Governor Cuomo’s “100 Day” goals, announced Monday, include “ending vacancy decontrol, repealing preferential rent and limiting capital improvement charges.”
Bronx Borough President Ruben Diaz Jr. is also targetingpreferential rents, but wants to offset the loss with a tax break equal to the difference between preferential and legal. That might cost taxpayers more than tenants save, but rent regulation is complicated.
In this week’s episode of As NYCHA Turns, outgoing Public Advocate (and incoming Attorney General) Letitia James just discovered that the City is the City’s worst landlord; and HUD Secretary Ben Carson is reluctantly threatening to put New York public housing into receivership.
Meanwhile, as the City Council looks at redundant legislation to punish private owners for harassing tenants to vacate, the de Blasio administration is apparently harassing tenants to vacate an SRO building to make room for other homeless.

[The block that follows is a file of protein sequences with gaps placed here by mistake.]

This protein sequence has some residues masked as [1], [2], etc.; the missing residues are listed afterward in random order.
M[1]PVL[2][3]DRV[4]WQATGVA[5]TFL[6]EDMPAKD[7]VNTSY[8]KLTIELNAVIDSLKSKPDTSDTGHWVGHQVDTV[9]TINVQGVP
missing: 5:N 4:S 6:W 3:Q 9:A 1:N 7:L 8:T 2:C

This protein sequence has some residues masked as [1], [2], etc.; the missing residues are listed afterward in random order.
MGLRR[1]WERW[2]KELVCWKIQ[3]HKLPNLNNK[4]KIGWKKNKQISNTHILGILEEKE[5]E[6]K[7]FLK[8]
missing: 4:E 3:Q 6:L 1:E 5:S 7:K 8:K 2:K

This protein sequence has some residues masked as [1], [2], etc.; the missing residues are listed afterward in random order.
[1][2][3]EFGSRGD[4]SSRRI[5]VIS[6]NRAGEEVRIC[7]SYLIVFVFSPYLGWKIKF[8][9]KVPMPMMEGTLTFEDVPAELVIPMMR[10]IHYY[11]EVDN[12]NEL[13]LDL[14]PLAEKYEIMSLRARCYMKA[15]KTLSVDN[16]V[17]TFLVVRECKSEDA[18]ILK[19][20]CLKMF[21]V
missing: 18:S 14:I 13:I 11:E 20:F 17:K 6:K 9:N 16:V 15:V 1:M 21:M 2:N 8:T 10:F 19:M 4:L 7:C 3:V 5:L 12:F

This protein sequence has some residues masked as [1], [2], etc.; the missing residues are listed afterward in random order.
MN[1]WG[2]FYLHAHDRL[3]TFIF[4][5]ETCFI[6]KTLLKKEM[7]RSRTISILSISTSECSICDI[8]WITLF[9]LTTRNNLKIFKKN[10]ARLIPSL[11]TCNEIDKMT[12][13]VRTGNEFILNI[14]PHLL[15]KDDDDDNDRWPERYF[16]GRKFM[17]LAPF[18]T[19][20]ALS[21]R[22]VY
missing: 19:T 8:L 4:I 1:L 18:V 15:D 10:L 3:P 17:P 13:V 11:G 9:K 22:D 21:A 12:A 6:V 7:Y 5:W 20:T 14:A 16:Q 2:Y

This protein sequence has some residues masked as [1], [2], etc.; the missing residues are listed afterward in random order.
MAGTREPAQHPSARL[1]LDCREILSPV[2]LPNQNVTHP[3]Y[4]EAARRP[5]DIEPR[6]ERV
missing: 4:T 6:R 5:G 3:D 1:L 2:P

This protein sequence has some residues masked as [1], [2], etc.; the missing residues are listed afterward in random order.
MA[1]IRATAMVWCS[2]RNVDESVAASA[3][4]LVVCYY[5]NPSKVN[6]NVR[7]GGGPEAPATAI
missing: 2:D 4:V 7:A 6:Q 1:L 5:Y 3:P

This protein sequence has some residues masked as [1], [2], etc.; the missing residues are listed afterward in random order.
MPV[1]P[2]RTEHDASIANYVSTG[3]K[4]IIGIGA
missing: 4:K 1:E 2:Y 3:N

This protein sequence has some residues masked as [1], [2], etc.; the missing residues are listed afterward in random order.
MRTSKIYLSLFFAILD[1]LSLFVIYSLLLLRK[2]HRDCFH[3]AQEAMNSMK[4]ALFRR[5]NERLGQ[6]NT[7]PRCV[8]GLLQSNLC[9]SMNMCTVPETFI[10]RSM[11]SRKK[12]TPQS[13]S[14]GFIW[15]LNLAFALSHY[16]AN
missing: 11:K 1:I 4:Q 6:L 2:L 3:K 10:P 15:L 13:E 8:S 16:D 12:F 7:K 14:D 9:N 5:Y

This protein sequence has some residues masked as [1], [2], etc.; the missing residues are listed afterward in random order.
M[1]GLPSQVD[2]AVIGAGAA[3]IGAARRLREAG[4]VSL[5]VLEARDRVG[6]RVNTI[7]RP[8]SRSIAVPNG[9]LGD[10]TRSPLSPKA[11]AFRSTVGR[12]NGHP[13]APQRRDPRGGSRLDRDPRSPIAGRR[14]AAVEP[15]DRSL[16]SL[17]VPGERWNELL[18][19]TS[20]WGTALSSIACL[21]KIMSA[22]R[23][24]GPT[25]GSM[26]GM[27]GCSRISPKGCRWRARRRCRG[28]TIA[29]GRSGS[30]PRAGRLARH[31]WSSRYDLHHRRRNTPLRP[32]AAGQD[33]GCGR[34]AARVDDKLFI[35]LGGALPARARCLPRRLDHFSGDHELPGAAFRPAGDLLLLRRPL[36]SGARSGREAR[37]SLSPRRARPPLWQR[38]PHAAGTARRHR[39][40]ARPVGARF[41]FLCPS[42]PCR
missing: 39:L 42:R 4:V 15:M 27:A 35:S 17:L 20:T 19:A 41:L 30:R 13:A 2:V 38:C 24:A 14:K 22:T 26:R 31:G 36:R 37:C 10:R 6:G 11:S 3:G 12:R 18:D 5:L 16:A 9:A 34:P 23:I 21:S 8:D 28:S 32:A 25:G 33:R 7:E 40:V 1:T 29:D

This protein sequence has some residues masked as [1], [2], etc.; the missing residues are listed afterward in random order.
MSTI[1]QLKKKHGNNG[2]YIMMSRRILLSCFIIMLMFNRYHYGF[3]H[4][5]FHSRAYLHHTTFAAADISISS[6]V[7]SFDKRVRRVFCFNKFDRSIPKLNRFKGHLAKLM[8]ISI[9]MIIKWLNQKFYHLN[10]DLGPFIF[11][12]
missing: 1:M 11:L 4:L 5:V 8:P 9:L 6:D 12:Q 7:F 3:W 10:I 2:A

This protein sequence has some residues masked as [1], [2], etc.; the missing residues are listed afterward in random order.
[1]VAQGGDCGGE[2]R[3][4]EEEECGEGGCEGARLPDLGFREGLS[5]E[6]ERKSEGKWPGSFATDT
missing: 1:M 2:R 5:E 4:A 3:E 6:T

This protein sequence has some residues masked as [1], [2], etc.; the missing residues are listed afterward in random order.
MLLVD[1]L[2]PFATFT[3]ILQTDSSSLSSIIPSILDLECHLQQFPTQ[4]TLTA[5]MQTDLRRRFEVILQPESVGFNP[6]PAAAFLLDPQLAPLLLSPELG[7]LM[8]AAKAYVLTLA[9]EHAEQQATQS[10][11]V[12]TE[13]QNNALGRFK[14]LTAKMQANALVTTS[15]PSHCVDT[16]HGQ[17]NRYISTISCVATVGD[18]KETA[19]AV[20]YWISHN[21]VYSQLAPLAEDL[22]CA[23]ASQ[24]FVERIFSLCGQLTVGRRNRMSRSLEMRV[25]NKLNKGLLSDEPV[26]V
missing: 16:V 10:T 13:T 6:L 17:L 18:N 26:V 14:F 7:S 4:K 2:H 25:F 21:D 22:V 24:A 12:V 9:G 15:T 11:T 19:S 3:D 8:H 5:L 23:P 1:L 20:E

They know when you’ve been naughty, and now the City Department of Buildings knows which buildings applying for permits have rent regulated tenants. They have the State registration databaseincorporated with theirs.
The City Department of Housing Preservation and Development reports that it has raised $7.5 million and designated several non-profits to assist with low interest loans for down payments on low rent buildings. It’s called the Neighborhood Pillars program. Borrowing money for down payments on marginal properties…what could go wrong?
In case you missed it, check out the arguments for responsible ownership and responsible legislation by CHIP’s new Executive Director Jay Martin and Board Member Barbara Kraebel in the Daily News this week.